On September 13, the Ninth Circuit issued its fourth (and final) opinion in United States v. Comprehensive Drug Testing, an en banc opinion issued per curiam.  The opinion tackles the applicability of the plain view doctrine to digital evidence, the Government’s obligation to segregate and return non-responsive electronic data, Federal Rule of Criminal Procedure 41(g)’s applicability when a motion is made by a party against whom no criminal charges are pending, and the appropriateness of using a subpoena to obtain the same information previously sought pursuant to a search warrant but ordered returned pursuant to Rule 41(g).


The Government was investigating steroid use in professional baseball.  It had probable cause to believe that ten players had been using steroids.  Quest Diagnostics, Inc. and Comprehensive Drug Testing, Inc. (“CDT”) housed the players’ urine samples and drug-testing records, along with every other baseball player’s records.  The Government issued subpoenas to Quest and CDT, seeking all baseball players’ records, but Quest and CDT resisted.  Hoping that Quest and CDT would comply with a narrower subpoena, the Government issued new subpoenas covering only the records of the players for whom it had probable cause to search and seize.  When Quest and CDT threatened to move to quash that subpoena, the Government requested warrants to search the third-party businesses for the ten players’ records.  As the warrants authorized, the Government made copies of certain computer files called the “Tracey Directory” to analyze off-site.

As the Government case agent searched the Tracey Directory, incriminating evidence about other baseball players came into his “plain view” and, on the basis of this new information, the Government sought and obtained additional warrants to seize information relating to the other baseball players who had tested positive for steroids.  The Major League Baseball Players Association ("Players Association") and CDT filed motions pursuant to Rule 41(g), seeking the return of any information seized not relating to the ten players for whom the Government originally had probable cause.  When the threat of filing these motions was made, the Government obtained subpoenas seeking the same information.


The Government argued that it should be allowed to retain the digital information unrelated to the ten players because it was in “plain view.”  As Judge Bea explained, for Government officials to be able to rely on plain view, evidence of the illegality must be “immediately apparent.”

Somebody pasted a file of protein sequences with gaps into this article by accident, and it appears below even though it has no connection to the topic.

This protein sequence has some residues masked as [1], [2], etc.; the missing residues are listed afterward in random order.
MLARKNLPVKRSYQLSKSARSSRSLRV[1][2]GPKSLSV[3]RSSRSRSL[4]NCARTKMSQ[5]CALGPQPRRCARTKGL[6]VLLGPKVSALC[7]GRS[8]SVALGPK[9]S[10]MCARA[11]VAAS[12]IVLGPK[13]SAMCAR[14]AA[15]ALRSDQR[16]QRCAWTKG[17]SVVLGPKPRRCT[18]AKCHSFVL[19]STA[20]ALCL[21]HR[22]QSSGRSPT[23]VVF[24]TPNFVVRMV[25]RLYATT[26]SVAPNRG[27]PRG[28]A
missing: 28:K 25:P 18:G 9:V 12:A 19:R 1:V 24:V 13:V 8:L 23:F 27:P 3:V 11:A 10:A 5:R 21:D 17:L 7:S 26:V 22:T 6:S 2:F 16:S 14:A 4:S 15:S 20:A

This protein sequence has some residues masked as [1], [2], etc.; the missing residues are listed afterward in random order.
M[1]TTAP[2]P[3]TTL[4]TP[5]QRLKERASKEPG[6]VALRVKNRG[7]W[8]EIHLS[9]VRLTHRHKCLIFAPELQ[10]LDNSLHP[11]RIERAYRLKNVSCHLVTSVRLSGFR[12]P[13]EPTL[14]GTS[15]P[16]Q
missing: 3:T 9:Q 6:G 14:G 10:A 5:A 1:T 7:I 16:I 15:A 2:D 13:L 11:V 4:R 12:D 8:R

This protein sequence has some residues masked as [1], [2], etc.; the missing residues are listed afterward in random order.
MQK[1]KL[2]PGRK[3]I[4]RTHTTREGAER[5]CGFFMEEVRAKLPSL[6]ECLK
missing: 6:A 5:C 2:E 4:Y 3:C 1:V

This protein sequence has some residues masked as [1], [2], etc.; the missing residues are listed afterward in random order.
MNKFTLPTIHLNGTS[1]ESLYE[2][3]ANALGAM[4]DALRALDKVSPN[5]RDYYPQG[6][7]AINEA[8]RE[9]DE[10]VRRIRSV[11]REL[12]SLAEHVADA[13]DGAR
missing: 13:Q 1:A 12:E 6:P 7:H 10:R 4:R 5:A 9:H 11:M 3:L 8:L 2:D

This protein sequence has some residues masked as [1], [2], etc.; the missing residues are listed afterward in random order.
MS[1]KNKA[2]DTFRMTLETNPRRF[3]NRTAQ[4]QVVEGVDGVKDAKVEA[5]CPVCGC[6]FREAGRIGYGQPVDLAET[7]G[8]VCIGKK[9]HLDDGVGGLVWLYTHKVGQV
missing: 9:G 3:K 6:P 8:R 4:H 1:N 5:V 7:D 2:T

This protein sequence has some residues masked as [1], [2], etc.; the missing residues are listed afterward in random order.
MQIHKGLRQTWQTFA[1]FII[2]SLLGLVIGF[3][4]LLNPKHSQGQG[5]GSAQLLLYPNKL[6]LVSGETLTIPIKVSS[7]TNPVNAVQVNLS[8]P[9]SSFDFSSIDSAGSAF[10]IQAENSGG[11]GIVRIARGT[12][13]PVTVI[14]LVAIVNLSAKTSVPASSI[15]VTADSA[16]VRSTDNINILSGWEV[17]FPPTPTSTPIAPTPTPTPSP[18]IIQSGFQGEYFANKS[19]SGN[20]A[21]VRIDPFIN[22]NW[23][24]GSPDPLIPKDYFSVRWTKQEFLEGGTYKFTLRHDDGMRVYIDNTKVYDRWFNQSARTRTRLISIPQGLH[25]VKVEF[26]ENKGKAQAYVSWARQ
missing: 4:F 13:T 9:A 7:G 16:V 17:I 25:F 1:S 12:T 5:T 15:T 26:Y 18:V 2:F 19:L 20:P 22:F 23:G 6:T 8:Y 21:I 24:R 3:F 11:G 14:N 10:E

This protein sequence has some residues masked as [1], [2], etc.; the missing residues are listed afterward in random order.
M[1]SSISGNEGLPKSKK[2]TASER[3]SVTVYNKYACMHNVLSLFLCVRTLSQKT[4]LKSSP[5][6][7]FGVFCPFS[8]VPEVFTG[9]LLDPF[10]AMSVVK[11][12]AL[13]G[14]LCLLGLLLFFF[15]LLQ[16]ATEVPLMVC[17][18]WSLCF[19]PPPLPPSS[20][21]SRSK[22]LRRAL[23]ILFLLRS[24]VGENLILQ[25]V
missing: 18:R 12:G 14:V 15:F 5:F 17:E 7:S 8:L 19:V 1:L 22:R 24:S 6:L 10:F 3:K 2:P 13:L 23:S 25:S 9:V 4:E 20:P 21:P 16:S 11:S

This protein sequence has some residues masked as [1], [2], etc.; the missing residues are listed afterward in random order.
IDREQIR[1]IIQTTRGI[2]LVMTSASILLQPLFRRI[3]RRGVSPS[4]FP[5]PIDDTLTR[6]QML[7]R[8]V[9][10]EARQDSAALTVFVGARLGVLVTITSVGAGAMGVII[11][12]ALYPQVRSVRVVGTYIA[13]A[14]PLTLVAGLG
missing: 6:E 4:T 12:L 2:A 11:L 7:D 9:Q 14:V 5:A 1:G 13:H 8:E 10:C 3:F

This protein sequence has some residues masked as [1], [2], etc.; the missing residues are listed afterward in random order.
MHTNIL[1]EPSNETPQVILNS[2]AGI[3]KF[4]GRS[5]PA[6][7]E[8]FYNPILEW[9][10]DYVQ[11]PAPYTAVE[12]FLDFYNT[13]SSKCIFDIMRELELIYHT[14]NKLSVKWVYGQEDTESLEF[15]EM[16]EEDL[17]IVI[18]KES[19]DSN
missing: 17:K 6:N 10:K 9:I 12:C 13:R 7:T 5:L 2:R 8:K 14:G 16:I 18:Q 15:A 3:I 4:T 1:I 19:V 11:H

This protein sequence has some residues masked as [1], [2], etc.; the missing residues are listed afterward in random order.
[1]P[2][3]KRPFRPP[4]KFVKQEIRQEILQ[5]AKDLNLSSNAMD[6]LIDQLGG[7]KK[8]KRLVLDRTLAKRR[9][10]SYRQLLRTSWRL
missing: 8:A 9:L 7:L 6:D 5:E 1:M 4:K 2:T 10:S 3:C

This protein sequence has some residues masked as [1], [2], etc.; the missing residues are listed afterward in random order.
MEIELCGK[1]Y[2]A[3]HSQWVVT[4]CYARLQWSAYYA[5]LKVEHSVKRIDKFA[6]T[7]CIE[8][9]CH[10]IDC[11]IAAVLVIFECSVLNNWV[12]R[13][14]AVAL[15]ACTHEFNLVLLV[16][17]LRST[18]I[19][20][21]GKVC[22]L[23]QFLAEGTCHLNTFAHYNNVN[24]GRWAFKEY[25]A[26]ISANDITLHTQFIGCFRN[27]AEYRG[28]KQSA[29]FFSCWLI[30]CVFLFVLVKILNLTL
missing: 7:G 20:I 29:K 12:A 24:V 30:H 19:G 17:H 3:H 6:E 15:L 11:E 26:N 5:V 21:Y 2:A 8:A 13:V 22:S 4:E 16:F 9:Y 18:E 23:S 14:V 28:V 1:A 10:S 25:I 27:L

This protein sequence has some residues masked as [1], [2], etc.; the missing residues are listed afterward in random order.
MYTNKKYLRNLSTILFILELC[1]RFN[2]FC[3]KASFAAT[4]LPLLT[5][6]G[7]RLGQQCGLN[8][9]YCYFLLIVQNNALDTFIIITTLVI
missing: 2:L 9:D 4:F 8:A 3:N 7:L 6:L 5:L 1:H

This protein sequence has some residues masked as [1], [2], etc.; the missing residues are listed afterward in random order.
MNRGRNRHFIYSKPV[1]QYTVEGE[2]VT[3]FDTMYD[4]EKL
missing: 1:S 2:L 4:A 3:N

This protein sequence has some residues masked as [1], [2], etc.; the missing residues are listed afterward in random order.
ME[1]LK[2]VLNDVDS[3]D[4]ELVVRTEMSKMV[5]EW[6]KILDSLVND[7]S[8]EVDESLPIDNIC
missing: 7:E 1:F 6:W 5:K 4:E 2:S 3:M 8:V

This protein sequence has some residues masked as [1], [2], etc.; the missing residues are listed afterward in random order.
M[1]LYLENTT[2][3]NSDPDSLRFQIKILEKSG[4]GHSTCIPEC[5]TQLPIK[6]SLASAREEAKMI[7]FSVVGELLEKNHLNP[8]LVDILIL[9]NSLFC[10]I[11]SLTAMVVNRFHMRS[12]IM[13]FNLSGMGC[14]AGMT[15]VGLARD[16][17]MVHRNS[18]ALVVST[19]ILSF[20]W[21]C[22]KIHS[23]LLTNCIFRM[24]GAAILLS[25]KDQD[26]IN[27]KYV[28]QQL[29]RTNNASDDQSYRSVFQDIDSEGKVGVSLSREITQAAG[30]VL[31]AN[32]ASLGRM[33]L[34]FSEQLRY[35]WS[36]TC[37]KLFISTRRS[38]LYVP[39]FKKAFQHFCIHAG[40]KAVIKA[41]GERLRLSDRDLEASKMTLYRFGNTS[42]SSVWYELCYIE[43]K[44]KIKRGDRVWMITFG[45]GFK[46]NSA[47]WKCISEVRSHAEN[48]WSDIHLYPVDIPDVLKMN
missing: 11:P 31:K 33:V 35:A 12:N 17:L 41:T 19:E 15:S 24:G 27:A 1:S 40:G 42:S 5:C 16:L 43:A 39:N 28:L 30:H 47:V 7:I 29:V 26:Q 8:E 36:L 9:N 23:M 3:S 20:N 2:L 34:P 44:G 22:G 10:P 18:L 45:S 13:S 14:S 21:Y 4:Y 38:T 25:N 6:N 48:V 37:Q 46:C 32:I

In the September 13 opinion, the Ninth Circuit warned against the Government’s reliance on the plain view doctrine in digital evidence cases.  First, in this particular case, the data about the other ball players was not immediately apparent.  The case agent had to scroll through the Tracey Directory in order to find the incriminating results of the steroid tests.  Second, the Ninth Circuit explained why the plain view doctrine should not apply in digital evidence cases:  because nobody can know what a computer file contains until that file is opened—because the file may be encrypted, have a misleading file name, or any number of other reasons—that file will necessarily have to be opened and its contents will come into “plain view.”  Under this theory, all computer files that Government agents seize would be fair game.  This would provide a powerful incentive to Government agents to seize more in order to uncover evidence of other crimes.  The Ninth Circuit frowned on this use of the plain view doctrine.


The court also reprimanded the Government for failing to comply with the warrant’s protocols, which had specified that computer personnel should review and segregate the responsive from the non-responsive materials.  Although the computer forensic analyst had determined that the Tracey Directory could not be searched and segregated on-site, after copying the directory, the analyst simply turned over the copy to the case agent.  The Government agents in this case admitted that they took the Tracey Directory to “peruse it to see if there was anything above and beyond that which was authorized for seizure in the initial warrant.”  The Ninth Circuit disagreed with the Government’s tactics, finding this an “obvious case of deliberate overreaching by the government in an effort to seize data as to which it lacked probable case.”